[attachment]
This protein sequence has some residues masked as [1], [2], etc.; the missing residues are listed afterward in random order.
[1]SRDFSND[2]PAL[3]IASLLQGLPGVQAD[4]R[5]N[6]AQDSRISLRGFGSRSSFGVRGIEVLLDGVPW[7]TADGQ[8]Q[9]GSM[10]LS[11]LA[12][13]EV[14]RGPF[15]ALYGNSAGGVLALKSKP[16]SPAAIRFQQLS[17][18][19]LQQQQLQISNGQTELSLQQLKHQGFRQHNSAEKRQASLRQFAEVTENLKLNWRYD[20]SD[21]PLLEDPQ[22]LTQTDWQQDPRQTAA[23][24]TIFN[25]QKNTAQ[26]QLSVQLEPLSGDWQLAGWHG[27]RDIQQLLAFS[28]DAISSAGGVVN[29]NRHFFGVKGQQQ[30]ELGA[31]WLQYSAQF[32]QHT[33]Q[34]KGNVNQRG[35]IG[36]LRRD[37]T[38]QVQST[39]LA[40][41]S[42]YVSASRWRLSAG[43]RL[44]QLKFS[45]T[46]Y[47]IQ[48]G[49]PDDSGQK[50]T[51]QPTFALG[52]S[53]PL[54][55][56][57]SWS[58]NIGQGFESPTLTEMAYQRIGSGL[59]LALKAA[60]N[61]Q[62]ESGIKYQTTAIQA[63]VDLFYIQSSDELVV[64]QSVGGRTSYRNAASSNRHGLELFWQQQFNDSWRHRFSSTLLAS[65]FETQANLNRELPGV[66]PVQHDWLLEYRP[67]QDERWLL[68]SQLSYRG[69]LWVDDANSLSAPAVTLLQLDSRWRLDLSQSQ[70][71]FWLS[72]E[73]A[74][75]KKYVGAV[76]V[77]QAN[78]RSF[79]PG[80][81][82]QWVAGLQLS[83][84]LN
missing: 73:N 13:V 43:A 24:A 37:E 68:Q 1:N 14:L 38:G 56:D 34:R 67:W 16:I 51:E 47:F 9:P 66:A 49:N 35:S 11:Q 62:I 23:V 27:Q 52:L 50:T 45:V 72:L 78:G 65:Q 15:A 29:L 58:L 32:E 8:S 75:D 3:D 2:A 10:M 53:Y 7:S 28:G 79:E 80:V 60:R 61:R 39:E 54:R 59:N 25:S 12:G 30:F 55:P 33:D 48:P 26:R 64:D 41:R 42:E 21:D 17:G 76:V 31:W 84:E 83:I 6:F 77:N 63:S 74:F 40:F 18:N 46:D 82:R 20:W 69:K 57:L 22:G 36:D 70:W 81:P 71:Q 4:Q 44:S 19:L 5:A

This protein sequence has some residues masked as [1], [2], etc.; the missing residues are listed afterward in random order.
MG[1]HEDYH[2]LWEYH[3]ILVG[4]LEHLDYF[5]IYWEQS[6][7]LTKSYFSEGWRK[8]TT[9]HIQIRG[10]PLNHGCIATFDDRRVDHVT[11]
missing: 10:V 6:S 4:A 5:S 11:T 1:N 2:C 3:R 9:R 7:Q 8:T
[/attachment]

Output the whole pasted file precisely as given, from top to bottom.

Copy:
This protein sequence has some residues masked as [1], [2], etc.; the missing residues are listed afterward in random order.
[1]SRDFSND[2]PAL[3]IASLLQGLPGVQAD[4]R[5]N[6]AQDSRISLRGFGSRSSFGVRGIEVLLDGVPW[7]TADGQ[8]Q[9]GSM[10]LS[11]LA[12][13]EV[14]RGPF[15]ALYGNSAGGVLALKSKP[16]SPAAIRFQQLS[17][18][19]LQQQQLQISNGQTELSLQQLKHQGFRQHNSAEKRQASLRQFAEVTENLKLNWRYD[20]SD[21]PLLEDPQ[22]LTQTDWQQDPRQTAA[23][24]TIFN[25]QKNTAQ[26]QLSVQLEPLSGDWQLAGWHG[27]RDIQQLLAFS[28]DAISSAGGVVN[29]NRHFFGVKGQQQ[30]ELGA[31]WLQYSAQF[32]QHT[33]Q[34]KGNVNQRG[35]IG[36]LRRD[37]T[38]QVQST[39]LA[40][41]S[42]YVSASRWRLSAG[43]RL[44]QLKFS[45]T[46]Y[47]IQ[48]G[49]PDDSGQK[50]T[51]QPTFALG[52]S[53]PL[54][55][56][57]SWS[58]NIGQGFESPTLTEMAYQRIGSGL[59]LALKAA[60]N[61]Q[62]ESGIKYQTTAIQA[63]VDLFYIQSSDELVV[64]QSVGGRTSYRNAASSNRHGLELFWQQQFNDSWRHRFSSTLLAS[65]FETQANLNRELPGV[66]PVQHDWLLEYRP[67]QDERWLL[68]SQLSYRG[69]LWVDDANSLSAPAVTLLQLDSRWRLDLSQSQ[70][71]FWLS[72]E[73]A[74][75]KKYVGAV[76]V[77]QAN[78]RSF[79]PG[80][81][82]QWVAGLQLS[83][84]LN
missing: 73:N 13:V 43:A 24:A 37:E 68:Q 1:N 14:L 38:G 56:D 34:R 67:W 16:I 51:E 47:F 9:P 66:A 49:N 35:S 11:Q 62:I 23:V 27:Q 52:L 50:T 45:V 72:L 78:G 65:Q 15:A 29:L 58:L 32:E 8:S 75:D 3:D 2:A 10:M 53:Y 7:S 28:G 79:E 80:V 60:R 61:R 39:E 54:R 59:N 25:S 12:G 30:F 55:P 33:D 48:P 26:R 64:D 41:R 42:E 21:D 17:G 76:V 31:W 84:E 83:I 6:F 77:N 63:S 74:F 40:F 18:N 46:D 82:R 20:W 69:K 57:L 22:G 36:D 70:W 81:P 71:Q 4:Q 44:S 19:L 5:A

This protein sequence has some residues masked as [1], [2], etc.; the missing residues are listed afterward in random order.
MG[1]HEDYH[2]LWEYH[3]ILVG[4]LEHLDYF[5]IYWEQS[6][7]LTKSYFSEGWRK[8]TT[9]HIQIRG[10]PLNHGCIATFDDRRVDHVT[11]
missing: 10:V 6:S 4:A 5:S 11:T 1:N 2:C 3:R 9:R 7:Q 8:T